Moscow wants to make Russia the "center of the sporting world," but the price tag will be steep. Four years before the 2018 World Cup, costs are exploding in the next host country, with the two most important stadiums each costing more than a billion euros. — spiegel.de
NATO is building a new headquarters for one billion euros. But the construction consortium is in financial difficulties and the project is at risk of being halted. — spiegel.de
Watch a 2008 video interview below with lead architect Jo Palma of Skidmore, Owings and Merrill discussing the ideas behind the design of the building. More European key projects in dire financial troubles: ECB Headquarters: Skyrocketing Costs for Skyscraper Project Starchitect Trio: The Men...
Art Critique Of Gramsci Monument: A Work in Public Space by Thomas Hirschhorn at Forest Houses, the Bronx, New York. — newcriterion.com
Thomas Hirschhorn’s Gramsci Monument, a temporary public art work sponsored by the Dia Foundation now on view at Forest Houses in the Bronx, reportedly cost $500,000 to construct.1 If you try accounting for its material costs in plywood, nails, tarps, and packing tape, and still come up...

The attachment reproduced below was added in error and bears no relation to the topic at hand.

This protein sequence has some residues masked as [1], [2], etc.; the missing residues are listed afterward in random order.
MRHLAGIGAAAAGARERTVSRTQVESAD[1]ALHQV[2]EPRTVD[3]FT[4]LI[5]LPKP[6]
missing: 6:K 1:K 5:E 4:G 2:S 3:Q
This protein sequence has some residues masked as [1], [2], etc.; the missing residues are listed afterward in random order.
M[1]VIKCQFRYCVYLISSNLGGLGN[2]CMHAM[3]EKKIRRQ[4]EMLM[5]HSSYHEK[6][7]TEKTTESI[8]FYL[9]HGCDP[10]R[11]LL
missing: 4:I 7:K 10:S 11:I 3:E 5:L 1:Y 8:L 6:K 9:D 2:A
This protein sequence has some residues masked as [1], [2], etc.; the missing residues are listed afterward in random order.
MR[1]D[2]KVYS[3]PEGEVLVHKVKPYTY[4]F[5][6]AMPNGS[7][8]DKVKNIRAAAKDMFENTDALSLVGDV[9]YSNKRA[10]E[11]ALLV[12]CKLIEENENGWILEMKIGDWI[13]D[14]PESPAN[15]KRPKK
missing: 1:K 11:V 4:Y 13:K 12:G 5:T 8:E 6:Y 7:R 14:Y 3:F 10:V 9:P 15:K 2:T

Premier Dennis Napthine announced HASSEL + Herzog & de Meuron as the winners of the state government's competition for the redesign of the iconic station, but the plan for the redevelopment itself has been met with a degree of skepticism from some. On top of the $1.6m spent on the competition, Napthine estimates that the realisation of the plans would cost $1 to $1.5b and would take over a decade to be built. The state government has not yet committed to its completion. — au.artshub.com
At $3.74 billion, plus another $200 million in contingencies, the “Transportation Hub” at the World Trade Center—not even the busiest station in the Financial District—will be far and away the most expensive train station built in modern history.
The Hub, as it’s known in Port Authority speak, will be the crowning artistic statement of the World Trade Center complex, perhaps the last grand gesture at a site that was supposed to be full of them. — observer.com
The Hirshhorn Museum’s proposed Seasonal Inflatable Structure, also known as “the Bubble,” a project announced in 2009 and intended as an architecturally and culturally transformative space on the Mall, would operate at a loss in each of three scenarios examined in an assessment done by the Smithsonian. — washingtonpost.com